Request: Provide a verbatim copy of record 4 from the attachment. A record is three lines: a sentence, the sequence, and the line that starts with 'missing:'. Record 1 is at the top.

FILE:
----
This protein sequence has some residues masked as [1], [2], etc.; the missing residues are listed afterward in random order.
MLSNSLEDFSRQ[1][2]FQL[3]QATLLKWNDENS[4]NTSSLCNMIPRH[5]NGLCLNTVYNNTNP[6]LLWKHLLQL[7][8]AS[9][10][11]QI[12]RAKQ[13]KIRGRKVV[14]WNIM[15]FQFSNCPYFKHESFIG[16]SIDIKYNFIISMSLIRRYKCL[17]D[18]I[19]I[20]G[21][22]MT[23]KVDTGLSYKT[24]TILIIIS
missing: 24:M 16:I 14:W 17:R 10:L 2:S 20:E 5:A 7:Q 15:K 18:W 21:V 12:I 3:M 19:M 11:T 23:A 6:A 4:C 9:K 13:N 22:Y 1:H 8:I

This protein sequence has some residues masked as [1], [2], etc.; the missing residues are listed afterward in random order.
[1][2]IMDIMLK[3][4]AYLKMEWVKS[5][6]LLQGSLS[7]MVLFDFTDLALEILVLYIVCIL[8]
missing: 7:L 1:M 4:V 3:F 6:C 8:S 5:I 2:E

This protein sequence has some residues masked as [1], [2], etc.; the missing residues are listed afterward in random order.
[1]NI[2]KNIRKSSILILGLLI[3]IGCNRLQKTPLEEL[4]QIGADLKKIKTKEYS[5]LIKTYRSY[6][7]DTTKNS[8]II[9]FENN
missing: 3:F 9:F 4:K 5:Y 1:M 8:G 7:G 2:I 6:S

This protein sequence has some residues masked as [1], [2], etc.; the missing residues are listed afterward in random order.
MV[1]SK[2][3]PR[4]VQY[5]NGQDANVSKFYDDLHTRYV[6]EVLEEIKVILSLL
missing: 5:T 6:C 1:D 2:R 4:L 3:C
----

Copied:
This protein sequence has some residues masked as [1], [2], etc.; the missing residues are listed afterward in random order.
MV[1]SK[2][3]PR[4]VQY[5]NGQDANVSKFYDDLHTRYV[6]EVLEEIKVILSLL
missing: 5:T 6:C 1:D 2:R 4:L 3:C